This year, instead of publishing its annual “Enemies of the Internet” list — a compendium of the world’s worst offenders in the fields of censorship and surveillance — media watchdog Reporters Without Borders (RWB) has unblocked nine websites that have been banned by government authorities in 11 countries.
Called Collateral Freedom, the initiative restored access to the websites at 6 AM on Thursday to coincide with World Day Against Cyber Censorship. RWB circumvented the censorship through a process known as “mirroring” that puts replicas of the sites in question on servers run by powerful tech companies like Amazon, Microsoft, and Google.
Grégoire Pouget, the head of RWB’s new media desk, told VICE News that the organization did not partner with the companies for the operation, but rather had “paid for a [hosting] service, same as any other customer.”
He added that the effort followed the terms and conditions of the different servers, and that he is prepared to prove that RWB hasn’t infringed on any rules if the companies decide to remove the mirrored sites.
The 11 countries imposing the bans are Bahrain, Cuba, Iran, Saudi Arabia, Vietnam, China, the United Arab Emirates, Russia, Uzbekistan, Turkmenistan, and Kazakhstan.
The duplicated websites include Mingjing News, a news portal blocked in China that operates from the United States, Taiwan, and Hong Kong. It covers political and social issues that are underreported in the People’s Republic because of censorship.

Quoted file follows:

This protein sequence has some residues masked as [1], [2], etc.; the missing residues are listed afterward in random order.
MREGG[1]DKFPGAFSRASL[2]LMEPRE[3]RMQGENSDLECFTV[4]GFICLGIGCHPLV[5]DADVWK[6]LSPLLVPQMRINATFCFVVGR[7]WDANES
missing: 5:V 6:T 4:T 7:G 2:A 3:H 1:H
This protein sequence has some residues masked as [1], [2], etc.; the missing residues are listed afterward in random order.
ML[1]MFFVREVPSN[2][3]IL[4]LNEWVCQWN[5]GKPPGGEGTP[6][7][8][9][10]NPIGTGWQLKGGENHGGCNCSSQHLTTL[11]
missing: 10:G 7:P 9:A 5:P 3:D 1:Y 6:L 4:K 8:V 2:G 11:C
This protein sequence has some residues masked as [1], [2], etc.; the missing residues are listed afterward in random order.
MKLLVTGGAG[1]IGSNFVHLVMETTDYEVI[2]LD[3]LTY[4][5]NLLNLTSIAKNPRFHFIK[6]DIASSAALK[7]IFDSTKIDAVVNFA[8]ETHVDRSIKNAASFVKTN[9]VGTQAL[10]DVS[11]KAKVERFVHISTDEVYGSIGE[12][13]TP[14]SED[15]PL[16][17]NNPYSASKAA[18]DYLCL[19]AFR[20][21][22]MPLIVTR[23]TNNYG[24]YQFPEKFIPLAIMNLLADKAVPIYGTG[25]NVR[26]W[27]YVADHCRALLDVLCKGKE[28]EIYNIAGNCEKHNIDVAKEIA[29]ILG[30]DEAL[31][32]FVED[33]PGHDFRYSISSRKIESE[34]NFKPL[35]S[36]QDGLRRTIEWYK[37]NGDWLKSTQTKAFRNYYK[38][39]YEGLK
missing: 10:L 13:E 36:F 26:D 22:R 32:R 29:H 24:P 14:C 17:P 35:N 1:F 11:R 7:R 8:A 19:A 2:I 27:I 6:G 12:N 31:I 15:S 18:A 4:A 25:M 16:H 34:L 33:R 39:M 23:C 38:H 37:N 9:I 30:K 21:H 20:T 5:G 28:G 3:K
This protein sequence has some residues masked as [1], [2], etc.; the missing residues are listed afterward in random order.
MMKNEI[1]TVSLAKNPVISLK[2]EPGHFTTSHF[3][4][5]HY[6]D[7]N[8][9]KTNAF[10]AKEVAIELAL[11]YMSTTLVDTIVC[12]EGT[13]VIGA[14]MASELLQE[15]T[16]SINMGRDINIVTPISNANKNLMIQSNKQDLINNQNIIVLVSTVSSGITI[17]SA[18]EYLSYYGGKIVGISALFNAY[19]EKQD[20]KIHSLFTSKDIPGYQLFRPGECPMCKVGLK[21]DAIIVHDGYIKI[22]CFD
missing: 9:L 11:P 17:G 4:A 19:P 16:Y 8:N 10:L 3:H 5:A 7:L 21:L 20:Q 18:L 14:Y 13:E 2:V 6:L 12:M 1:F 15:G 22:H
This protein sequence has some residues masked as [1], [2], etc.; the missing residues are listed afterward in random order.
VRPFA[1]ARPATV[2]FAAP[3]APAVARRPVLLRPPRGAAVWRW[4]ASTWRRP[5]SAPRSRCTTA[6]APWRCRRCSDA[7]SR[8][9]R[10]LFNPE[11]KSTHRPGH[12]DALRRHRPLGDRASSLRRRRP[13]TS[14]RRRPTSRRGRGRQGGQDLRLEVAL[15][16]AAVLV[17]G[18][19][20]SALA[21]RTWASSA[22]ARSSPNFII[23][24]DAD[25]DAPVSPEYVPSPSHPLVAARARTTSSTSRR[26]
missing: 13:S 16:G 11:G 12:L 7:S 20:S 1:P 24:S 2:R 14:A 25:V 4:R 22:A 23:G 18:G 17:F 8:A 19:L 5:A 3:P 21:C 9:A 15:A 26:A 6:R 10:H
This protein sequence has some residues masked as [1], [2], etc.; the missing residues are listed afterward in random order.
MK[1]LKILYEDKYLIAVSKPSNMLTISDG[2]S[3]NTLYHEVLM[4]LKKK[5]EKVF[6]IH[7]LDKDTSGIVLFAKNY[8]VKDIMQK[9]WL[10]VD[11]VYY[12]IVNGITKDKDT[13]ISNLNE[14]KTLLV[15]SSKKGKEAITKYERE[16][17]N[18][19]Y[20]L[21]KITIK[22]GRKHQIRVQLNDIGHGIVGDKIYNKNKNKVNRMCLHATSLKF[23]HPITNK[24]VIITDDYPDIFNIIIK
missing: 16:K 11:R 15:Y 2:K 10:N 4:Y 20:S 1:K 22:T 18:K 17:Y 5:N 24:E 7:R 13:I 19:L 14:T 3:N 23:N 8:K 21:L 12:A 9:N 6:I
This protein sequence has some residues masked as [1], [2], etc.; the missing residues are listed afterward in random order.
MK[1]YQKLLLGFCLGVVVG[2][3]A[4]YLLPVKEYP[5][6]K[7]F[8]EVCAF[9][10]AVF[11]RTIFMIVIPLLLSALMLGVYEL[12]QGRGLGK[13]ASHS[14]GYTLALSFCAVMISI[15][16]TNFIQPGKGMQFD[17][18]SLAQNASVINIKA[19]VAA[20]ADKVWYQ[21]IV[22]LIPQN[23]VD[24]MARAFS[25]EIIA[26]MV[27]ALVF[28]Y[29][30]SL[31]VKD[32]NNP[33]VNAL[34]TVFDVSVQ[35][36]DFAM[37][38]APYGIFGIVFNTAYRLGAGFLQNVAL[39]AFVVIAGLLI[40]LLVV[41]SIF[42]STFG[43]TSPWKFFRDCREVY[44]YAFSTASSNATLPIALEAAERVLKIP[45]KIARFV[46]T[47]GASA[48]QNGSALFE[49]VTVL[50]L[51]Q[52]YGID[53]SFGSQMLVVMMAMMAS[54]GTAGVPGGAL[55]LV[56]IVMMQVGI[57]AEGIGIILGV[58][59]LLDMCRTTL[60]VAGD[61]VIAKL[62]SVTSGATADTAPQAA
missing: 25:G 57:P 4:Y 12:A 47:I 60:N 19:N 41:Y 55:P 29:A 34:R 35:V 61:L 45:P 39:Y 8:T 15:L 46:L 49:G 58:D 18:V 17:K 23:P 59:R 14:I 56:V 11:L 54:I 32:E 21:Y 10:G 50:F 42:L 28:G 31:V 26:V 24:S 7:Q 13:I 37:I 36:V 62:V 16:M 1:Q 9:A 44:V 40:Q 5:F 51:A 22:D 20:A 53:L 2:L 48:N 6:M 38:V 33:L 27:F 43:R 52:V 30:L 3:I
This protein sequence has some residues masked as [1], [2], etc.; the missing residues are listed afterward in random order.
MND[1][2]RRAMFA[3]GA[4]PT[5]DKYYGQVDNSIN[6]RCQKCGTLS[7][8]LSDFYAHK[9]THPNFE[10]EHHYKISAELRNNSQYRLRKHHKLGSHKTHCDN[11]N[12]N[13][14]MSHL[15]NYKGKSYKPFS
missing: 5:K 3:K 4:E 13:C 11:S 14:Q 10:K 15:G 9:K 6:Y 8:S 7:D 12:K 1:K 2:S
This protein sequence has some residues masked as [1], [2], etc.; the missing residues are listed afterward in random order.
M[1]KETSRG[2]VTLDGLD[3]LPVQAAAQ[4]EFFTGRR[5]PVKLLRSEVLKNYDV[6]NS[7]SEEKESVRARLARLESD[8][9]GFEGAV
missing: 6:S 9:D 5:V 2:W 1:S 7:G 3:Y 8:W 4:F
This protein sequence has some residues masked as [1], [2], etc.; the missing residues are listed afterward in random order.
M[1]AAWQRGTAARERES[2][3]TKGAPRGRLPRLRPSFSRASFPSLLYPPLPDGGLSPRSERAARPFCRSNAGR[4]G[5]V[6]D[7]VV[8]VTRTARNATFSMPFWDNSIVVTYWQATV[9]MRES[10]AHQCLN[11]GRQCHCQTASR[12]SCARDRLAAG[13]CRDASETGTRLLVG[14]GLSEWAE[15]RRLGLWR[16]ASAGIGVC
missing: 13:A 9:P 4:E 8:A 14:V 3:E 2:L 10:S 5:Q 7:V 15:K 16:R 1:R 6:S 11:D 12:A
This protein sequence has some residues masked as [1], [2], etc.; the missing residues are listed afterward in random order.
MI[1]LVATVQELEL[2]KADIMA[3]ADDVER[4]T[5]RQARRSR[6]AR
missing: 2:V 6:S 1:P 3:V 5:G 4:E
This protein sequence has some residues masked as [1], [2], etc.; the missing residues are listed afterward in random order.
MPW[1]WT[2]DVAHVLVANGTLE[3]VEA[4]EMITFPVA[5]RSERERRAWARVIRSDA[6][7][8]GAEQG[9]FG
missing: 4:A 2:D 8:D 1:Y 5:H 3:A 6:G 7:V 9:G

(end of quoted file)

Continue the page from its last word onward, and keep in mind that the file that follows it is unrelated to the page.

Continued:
Another is grani.ru, a news outlet that Russia banned in 2014 for exposing infringements of press freedoms and for its independent coverage of the crisis in Ukraine.
The Cuban news site Hablemos Press, whose journalists have been targets of state-sponsored intimidation, will be available in Cuba for the first time since 2011.
The Bahrain Mirror, which was launched in May 2011 during the Bahraini uprising and almost immediately banned, can also now be accessed within the country. The site has been mirrored several times before, but its previous duplications were short-lived.
RWB is looking to big business to shield the success of its mission.
“Blocking the servers of these Internet giants in order to make the mirror sites inaccessible would deprive thousands of companies of essential services. The economic and political cost would be too high,” reads a statement on the organization’s website.
In other words, if China wants to shut down a mirror site that is being hosted by Amazon, it will also have to shut off access to all the companies that use Amazon’s services.
Internet users and free speech defenders are being encouraged to post the list on social networks with the #CollateralFreedom hashtag.
Pouget explained to French daily Le Monde that the organization had taken the necessary precautions to protect user anonymity.
“You connect to these sites using a secure http connection, so the traffic is encrypted,” he said. “All the service provider knows is that the user connected to a Microsoft site.”
RWB’s described the operation as the brainchild of GreatFire, a Chinese non-profit operated by free speech activists that has been finding ways to circumvent censorship since 2013. The group created a mirror site for Google Hong Kong, which is banned in mainland China. Despite the government block, users on the mainland have been able to access the mirrored version of Google for a year.
RWB is appealing for donations to help pay for more bandwidth in order to host the sites for as long as possible. The NGO has also posted a link to freely accessible toolsfor anyone who wants to create a mirror site and join the fight against online censorship.